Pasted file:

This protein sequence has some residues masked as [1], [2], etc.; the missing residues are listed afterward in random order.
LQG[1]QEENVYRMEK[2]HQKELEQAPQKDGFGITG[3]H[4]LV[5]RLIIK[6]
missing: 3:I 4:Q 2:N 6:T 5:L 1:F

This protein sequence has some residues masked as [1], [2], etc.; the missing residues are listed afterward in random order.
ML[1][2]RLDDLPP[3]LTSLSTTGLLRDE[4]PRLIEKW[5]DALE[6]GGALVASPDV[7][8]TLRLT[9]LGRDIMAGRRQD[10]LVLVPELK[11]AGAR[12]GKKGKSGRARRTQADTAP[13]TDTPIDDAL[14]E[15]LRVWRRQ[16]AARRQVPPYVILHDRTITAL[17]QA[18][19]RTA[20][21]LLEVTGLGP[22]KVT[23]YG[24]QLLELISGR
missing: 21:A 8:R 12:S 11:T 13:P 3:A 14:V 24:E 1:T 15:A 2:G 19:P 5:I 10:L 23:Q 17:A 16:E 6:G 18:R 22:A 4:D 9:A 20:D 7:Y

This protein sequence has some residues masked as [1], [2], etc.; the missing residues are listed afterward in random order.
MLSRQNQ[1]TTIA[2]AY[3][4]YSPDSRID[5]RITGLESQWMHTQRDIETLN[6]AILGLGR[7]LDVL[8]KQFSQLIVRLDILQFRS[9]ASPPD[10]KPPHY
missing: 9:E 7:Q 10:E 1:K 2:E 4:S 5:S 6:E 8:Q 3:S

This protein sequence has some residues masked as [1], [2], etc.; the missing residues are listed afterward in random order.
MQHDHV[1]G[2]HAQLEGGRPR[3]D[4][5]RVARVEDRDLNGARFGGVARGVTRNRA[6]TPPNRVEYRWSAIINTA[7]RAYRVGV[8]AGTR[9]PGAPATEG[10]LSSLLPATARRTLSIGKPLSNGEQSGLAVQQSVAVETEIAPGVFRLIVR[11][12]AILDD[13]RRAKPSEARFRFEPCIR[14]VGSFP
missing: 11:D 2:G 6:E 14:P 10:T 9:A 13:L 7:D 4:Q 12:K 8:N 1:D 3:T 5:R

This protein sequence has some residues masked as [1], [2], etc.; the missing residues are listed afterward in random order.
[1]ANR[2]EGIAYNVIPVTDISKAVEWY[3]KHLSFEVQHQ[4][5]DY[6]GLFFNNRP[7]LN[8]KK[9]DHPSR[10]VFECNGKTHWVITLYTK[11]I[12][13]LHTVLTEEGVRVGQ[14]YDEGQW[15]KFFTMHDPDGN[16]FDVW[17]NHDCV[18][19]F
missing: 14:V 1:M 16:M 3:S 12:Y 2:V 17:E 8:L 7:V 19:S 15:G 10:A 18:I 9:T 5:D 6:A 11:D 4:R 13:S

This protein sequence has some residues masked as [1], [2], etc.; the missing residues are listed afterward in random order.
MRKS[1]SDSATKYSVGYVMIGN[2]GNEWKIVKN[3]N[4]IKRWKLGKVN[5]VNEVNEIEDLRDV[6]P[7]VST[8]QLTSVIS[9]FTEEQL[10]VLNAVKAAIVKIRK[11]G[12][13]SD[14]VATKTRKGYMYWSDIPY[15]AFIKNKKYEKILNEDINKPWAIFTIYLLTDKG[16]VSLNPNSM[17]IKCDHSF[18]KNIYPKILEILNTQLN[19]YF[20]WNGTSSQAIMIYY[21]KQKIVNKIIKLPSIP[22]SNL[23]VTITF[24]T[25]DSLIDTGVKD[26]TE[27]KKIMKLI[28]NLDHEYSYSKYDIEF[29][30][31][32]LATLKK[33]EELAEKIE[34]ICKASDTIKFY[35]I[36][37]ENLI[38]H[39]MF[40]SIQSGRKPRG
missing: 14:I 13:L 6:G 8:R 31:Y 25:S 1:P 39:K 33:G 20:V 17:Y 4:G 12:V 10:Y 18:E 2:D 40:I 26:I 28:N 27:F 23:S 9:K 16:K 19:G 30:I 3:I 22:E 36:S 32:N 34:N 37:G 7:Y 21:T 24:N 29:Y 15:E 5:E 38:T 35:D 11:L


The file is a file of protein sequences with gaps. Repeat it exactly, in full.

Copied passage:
This protein sequence has some residues masked as [1], [2], etc.; the missing residues are listed afterward in random order.
LQG[1]QEENVYRMEK[2]HQKELEQAPQKDGFGITG[3]H[4]LV[5]RLIIK[6]
missing: 3:I 4:Q 2:N 6:T 5:L 1:F

This protein sequence has some residues masked as [1], [2], etc.; the missing residues are listed afterward in random order.
ML[1][2]RLDDLPP[3]LTSLSTTGLLRDE[4]PRLIEKW[5]DALE[6]GGALVASPDV[7][8]TLRLT[9]LGRDIMAGRRQD[10]LVLVPELK[11]AGAR[12]GKKGKSGRARRTQADTAP[13]TDTPIDDAL[14]E[15]LRVWRRQ[16]AARRQVPPYVILHDRTITAL[17]QA[18][19]RTA[20][21]LLEVTGLGP[22]KVT[23]YG[24]QLLELISGR
missing: 21:A 8:R 12:S 11:T 13:P 3:A 14:V 24:E 1:T 15:A 2:G 19:P 5:I 10:L 23:Q 17:A 16:E 6:G 18:R 22:A 4:D 9:A 20:D 7:Y

This protein sequence has some residues masked as [1], [2], etc.; the missing residues are listed afterward in random order.
MLSRQNQ[1]TTIA[2]AY[3][4]YSPDSRID[5]RITGLESQWMHTQRDIETLN[6]AILGLGR[7]LDVL[8]KQFSQLIVRLDILQFRS[9]ASPPD[10]KPPHY
missing: 9:E 7:Q 10:E 1:K 2:E 4:S 5:S 6:E 8:Q 3:S

This protein sequence has some residues masked as [1], [2], etc.; the missing residues are listed afterward in random order.
MQHDHV[1]G[2]HAQLEGGRPR[3]D[4][5]RVARVEDRDLNGARFGGVARGVTRNRA[6]TPPNRVEYRWSAIINTA[7]RAYRVGV[8]AGTR[9]PGAPATEG[10]LSSLLPATARRTLSIGKPLSNGEQSGLAVQQSVAVETEIAPGVFRLIVR[11][12]AILDD[13]RRAKPSEARFRFEPCIR[14]VGSFP
missing: 11:D 2:G 6:E 14:P 10:T 9:A 13:L 7:D 4:Q 12:K 8:N 1:D 3:T 5:R

This protein sequence has some residues masked as [1], [2], etc.; the missing residues are listed afterward in random order.
[1]ANR[2]EGIAYNVIPVTDISKAVEWY[3]KHLSFEVQHQ[4][5]DY[6]GLFFNNRP[7]LN[8]KK[9]DHPSR[10]VFECNGKTHWVITLYTK[11]I[12][13]LHTVLTEEGVRVGQ[14]YDEGQW[15]KFFTMHDPDGN[16]FDVW[17]NHDCV[18][19]F
missing: 14:V 1:M 16:M 3:S 12:Y 2:V 17:E 8:L 7:V 19:S 15:G 10:A 18:I 9:T 5:D 6:A 11:D 4:R 13:S

This protein sequence has some residues masked as [1], [2], etc.; the missing residues are listed afterward in random order.
MRKS[1]SDSATKYSVGYVMIGN[2]GNEWKIVKN[3]N[4]IKRWKLGKVN[5]VNEVNEIEDLRDV[6]P[7]VST[8]QLTSVIS[9]FTEEQL[10]VLNAVKAAIVKIRK[11]G[12][13]SD[14]VATKTRKGYMYWSDIPY[15]AFIKNKKYEKILNEDINKPWAIFTIYLLTDKG[16]VSLNPNSM[17]IKCDHSF[18]KNIYPKILEILNTQLN[19]YF[20]WNGTSSQAIMIYY[21]KQKIVNKIIKLPSIP[22]SNL[23]VTITF[24]T[25]DSLIDTGVKD[26]TE[27]KKIMKLI[28]NLDHEYSYSKYDIEF[29][30][31][32]LATLKK[33]EELAEKIE[34]ICKASDTIKFY[35]I[36][37]ENLI[38]H[39]MF[40]SIQSGRKPRG
missing: 14:I 13:L 6:G 8:R 31:Y 25:S 1:P 39:K 33:G 20:V 17:Y 4:G 12:V 10:Y 18:E 2:D 40:I 26:I 28:N 27:F 23:S 9:K 16:K 19:G 30:I 3:I 22:E 36:S 32:N 34:N 37:G 7:Y 21:T 24:N 29:Y 15:E 5:E 38:T 35:D 11:L